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Dogged by tweets and taxes, Donald Trump proves yet again he's not fit to lead

Dogged by tweets and taxes, Donald Trump proves yet again he's not fit to lead
Republican presidential nominee Donald Trump speaks at a rally in Pueblo, Colo., on Monday. (John Locher / Associated Press)

Last month, in an editorial endorsing Hillary Clinton for president, we described her Republican opponent Donald Trump as a “thin-skinned demagogue who is unqualified and unsuited to be president.” In recent days, Trump has repeatedly proved our point.

First there was his dyspeptic and increasingly disjointed performance in last week’s televised debate with Clinton, in which he incessantly interrupted her, blamed her for his ugly campaign to cast doubt on President Obama’s citizenship and suggested that paying no federal income taxes makes him “smart.”

Then, stung by Clinton's effective needling over his sexist and degrading comments about Alicia Machado, a former Miss Universe, Trump unleashed a series of tweets in the early hours of Friday morning.

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At 3:30 a.m., he tweeted: "Anytime you see a story about me or my campaign saying 'sources said,' DO NOT believe it. There are no sources, they are just made up lies!" Never mind that Trump himself often cites unidentified sources for improbable assertions, using  formulations such as  "many people are saying" or "some people say."

At 5:30 a.m., he tweeted: "Did Crooked Hillary help disgusting (check out sex tape and past) Alicia M become a U.S. citizen so she could use her in the debate?"  The "sex tape" was apparently a clip from a Spanish-language reality TV show that showed Machado and another person moving rhythmically under a blanket. As for Machado's application for citizenship, a Clinton spokeswoman said the candidate had nothing to do with it.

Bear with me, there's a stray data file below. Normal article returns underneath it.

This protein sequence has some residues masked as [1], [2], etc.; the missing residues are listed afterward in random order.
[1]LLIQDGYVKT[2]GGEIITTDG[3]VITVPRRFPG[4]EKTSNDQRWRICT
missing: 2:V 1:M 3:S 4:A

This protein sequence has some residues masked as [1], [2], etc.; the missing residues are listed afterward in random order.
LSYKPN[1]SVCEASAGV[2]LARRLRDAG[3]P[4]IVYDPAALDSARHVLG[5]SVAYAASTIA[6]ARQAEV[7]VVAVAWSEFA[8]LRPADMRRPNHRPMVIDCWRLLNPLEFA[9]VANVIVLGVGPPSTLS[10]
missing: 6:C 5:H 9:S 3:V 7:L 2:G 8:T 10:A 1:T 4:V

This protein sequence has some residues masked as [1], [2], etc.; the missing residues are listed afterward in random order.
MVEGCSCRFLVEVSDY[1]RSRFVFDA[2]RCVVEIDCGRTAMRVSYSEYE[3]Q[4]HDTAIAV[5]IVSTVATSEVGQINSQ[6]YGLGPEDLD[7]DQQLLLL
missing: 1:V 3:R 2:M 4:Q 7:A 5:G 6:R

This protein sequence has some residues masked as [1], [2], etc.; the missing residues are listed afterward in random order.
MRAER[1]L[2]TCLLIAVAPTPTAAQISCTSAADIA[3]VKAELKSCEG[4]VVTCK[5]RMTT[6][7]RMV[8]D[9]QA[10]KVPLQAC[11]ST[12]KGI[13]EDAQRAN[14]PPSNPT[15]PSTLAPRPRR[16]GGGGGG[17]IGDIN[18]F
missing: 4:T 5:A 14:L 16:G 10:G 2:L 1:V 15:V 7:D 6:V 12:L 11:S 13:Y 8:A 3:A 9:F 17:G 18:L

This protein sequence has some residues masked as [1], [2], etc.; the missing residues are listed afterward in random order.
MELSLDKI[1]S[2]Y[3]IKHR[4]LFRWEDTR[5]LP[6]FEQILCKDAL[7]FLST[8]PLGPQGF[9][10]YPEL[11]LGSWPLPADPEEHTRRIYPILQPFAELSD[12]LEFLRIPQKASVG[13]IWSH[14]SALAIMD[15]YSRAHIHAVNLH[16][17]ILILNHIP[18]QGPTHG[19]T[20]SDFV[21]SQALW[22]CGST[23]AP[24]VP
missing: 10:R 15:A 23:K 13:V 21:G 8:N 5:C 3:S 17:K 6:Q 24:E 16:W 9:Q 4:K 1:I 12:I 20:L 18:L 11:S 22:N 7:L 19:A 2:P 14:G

But Clinton did have this pertinent tweet of her own: "What kind of man stays up all night to smear a woman with lies and conspiracy theories?"

The same kind of man who, the next evening, treated supporters at a rally in Manheim, Pa., to an imitation of Clinton stumbling as she was helped into her car at a 9/11 memorial last month during a spell of pneumonia. "Here's a woman, she's supposed to fight all these different things and she can't make it 15 feet to her car," Trump said. "Give me a break."

In the same speech, Trump insinuated that Clinton might not be "loyal" to Bill Clinton, adding, "and really, folks, really — why should she be, right? Why should she be?"

Some commentators suggested that Trump may have been rattled by reports that the New York Times was about to publish that he declared a loss of $916 million on his 1995 tax returns, which might have been enough to spare him from paying federal income taxes for up to 18 years. (We would know for sure if Trump released his tax returns, but he continues to refuse to do so.)

Indeed, the possibility that Trump went years without paying federal income tax might prove acutely embarrassing for a high-living candidate who often has cast himself as a champion of the common taxpayer. Only three months ago he tweeted: "Taxpayers are paying a fortune for the use of Air Force One on the campaign trail by President Obama and Crooked Hillary. A total disgrace!"

But the truth is that Trump doesn't need a particular provocation to behave this way. He seems constitutionally incapable of overlooking a perceived slight or moderating his response. These are dangerous qualities in a president. Yet too many voters — and too many Republican leaders — refuse to acknowledge the disheartening truth.

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